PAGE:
In Q&A, Brian Roberts pledges investment, patience

When Comcast Corp. chief Brian Roberts was in the process of deciding whether or not to make a run at NBC Universal, Peter Chernin gave him a simple piece of advice: “Don’t do this deal if you can’t fall in love with NBC.”

Roberts recounted that story on Tuesday during a wide-ranging Q&A with Chernin held as part of the Cable Show confab at the Los Angeles Convention Center.

Roberts told the crowd that he has heeded the advice from his longtime friend, who served as a consultant for Comcast on the NBC U deal. Today, as the merger wends through the regulatory approval process, Comcast stands ready to invest big bucks in rehabilitating the mothership NBC broadcast network.

“It’s going to require some risk, some investment and some patience. We signed up for that,” Roberts said. “We are coming into the business with an expectation to invest.”

Chernin, the former News Corp. prexy who now heads Chernin Entertainment and Chernin Group investment shingle, pressed Roberts on the culture clash issue that has bedeviled so many mega corporate mergers. Roberts noted that his longtime No. 2, Comcast prexy Steve Burke, has deep experience in showbiz and media from his tenure at Disney prior to joining Comcast.

“We’re not going to try to ‘Comcast-ize’ NBC Universal. There should be distinct cultures at NBC Universal,” Roberts said. “Each brand (within NBC U) has its own culture.”

Roberts gave the troops at NBC News reason to smile, as he noted that “the single most awesome asset that comes in this deal is NBC News.”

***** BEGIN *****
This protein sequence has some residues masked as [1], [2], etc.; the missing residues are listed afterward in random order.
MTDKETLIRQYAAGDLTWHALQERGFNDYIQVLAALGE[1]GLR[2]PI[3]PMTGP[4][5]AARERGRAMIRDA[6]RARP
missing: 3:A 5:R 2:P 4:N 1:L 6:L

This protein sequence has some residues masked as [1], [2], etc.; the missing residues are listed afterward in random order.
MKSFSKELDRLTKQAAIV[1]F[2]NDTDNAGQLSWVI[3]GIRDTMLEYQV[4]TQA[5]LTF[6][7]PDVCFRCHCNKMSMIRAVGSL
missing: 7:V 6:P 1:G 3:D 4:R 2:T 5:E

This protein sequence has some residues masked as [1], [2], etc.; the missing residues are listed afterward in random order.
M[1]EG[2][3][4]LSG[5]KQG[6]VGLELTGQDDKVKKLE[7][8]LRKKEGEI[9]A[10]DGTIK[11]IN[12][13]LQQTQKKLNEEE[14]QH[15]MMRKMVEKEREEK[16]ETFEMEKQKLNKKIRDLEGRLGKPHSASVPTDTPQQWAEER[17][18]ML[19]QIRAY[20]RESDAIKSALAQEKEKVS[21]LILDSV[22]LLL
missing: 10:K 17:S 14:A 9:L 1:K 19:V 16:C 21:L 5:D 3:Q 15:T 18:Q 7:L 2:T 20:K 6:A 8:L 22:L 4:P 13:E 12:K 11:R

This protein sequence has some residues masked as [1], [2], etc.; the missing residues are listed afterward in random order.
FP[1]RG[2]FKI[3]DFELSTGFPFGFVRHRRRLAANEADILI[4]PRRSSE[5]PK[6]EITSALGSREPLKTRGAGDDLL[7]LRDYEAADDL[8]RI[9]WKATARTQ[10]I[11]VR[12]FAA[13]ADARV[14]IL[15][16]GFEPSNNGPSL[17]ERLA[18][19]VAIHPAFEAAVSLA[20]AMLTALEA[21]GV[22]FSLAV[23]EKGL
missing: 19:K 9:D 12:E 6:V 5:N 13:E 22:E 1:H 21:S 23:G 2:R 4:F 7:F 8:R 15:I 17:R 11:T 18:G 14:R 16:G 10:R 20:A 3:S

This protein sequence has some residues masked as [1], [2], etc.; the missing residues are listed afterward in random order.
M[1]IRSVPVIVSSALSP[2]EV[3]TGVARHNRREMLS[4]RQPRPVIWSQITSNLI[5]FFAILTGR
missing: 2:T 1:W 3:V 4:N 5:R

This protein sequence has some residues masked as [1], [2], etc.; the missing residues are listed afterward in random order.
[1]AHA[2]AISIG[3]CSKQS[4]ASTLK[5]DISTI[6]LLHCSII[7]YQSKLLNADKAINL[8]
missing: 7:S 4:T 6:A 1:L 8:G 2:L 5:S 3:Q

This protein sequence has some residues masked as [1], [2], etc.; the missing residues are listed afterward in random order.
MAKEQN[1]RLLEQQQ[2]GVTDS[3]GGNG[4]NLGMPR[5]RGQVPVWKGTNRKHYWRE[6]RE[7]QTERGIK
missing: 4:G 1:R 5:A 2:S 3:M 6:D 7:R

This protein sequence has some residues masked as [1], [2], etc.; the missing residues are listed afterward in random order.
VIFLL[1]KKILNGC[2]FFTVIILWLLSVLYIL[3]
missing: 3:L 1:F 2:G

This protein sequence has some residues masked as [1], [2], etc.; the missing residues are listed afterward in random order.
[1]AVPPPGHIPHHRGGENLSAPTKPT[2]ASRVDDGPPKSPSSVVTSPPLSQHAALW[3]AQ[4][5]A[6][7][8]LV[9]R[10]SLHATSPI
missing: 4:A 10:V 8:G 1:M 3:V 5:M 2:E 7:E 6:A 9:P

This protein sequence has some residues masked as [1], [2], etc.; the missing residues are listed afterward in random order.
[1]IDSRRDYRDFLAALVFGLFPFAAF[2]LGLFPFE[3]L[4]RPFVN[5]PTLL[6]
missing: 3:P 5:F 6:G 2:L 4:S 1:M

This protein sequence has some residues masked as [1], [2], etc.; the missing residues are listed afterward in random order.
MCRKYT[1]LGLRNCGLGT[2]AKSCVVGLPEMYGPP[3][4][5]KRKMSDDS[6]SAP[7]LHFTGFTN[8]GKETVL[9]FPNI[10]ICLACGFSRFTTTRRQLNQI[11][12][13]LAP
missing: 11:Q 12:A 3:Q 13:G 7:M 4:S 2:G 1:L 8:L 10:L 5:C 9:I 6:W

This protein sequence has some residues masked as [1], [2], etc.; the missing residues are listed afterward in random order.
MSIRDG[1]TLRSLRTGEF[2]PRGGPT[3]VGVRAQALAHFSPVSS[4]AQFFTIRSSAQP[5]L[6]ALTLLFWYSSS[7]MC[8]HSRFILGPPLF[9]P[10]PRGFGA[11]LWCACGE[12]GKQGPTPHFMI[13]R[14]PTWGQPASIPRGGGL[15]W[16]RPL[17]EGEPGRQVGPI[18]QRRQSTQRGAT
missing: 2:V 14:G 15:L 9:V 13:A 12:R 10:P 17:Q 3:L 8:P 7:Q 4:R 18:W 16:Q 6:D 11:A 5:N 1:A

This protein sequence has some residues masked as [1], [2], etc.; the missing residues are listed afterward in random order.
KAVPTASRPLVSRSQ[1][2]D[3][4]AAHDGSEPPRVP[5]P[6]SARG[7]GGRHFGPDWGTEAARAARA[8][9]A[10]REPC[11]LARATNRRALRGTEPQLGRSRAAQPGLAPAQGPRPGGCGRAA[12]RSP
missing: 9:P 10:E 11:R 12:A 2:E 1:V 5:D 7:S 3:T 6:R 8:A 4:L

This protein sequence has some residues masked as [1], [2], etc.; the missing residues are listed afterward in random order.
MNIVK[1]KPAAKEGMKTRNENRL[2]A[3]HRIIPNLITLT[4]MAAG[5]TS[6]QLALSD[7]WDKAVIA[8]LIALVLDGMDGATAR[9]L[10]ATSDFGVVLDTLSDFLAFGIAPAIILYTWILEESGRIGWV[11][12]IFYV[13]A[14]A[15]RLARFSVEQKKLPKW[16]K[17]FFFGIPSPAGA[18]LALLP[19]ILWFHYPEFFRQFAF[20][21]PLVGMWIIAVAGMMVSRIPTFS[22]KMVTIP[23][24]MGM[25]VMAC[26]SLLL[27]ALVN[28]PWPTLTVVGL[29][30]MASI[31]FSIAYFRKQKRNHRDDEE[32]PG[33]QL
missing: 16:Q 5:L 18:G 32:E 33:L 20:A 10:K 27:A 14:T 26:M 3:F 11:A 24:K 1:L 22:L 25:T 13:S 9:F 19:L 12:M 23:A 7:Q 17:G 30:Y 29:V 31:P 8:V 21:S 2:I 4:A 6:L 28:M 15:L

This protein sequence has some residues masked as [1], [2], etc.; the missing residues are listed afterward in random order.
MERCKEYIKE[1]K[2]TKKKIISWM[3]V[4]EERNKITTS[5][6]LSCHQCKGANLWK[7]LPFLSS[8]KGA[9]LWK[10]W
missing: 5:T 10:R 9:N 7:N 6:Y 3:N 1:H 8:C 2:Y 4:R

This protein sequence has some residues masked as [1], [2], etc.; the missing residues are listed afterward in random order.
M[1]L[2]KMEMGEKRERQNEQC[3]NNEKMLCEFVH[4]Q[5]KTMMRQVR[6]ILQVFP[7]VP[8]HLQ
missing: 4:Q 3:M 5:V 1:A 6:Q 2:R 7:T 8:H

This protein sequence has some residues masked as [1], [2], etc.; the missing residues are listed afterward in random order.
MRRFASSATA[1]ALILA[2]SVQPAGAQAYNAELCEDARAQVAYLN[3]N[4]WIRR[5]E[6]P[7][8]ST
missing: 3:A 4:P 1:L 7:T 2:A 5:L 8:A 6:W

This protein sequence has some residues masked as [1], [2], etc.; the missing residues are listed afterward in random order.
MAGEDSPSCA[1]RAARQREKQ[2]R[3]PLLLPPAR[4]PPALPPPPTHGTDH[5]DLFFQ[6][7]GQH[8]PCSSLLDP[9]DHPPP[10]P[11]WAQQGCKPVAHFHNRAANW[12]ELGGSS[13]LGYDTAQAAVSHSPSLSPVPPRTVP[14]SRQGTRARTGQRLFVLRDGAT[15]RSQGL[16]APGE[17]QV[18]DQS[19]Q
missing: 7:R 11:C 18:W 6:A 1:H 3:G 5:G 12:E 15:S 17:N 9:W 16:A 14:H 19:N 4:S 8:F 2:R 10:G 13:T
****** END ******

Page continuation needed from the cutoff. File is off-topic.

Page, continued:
In remarks that may well have been directed to the Washington regulators who are at present scrutinzing the merger, Roberts stressed that Comcast was committed to preserving NBC’s worldwide newsgathering operation and shielding it from the cost-cutting pressures that it faced under General Electric. Comcast will take on 51% control of NBC U from GE under the deal the sides reached last December.

With the economy rebounding and the TV advertising market picking up renewed steam, Roberts asserted: “I feel better about the decision to do NBC Universal deal today that I did five months ago.”

Comcast, the nation’s largest cable operator, has been eager to expand its business into Hollywood and content-producing realm for years. Roberts said that the company erred in decades past by not moving more aggressively when cable programming was in its infancy. The company lost out on a chance to own a stake in Discovery Communications, among other lucrative programming ventures, Roberts noted.

“We didn’t pick up on content early enough,” he said. “We were there at the ground floor (of cable). We’re starting later in content. It would be a very different company today if we’d done that 20 years ago.”

Before the Q&A sesh, which was co-sponsored by the Hollywood Radio and TV Society, Roberts talked up the news Cocmast announced Tuesday of the addition of some 9,000 movies to its On Demand VOD platform. Roberts asserted that Comcast’s various on-demand platforms have generated some 350 million views a month, with about 75% of Comcast digital subscribers using the on-demand service about 20-25 times a month.

Roberts and Burke have emphasized that they aim to use NBC U content to drive innovations in on demand and broadband distribution of content, as part of the company’s strategy of extending Comcast’s reach well beyond cable wires by providing as much content to consumers on as many different platforms as possible.

“It’s a big deal and I think it’s going to get to be an even bigger deal,” Roberts said of the growth in on-demand and online viewing.

Roberts said Comcast will unveil on Wednesday an iPad application. He didn’t get specific, but it’s understood that the app will work as a remote control and navigation device that allows a user’s set-top box to communicate with the Internet. There’s been much chatter about Apple eyeing a subscription TV package tied to the iPad that would compete with cable and satellite operators. Roberts gave no indication that he sees the iPad as a threat, calling it a device “that looks to be a fabulous bridge between the TV and the computer.”

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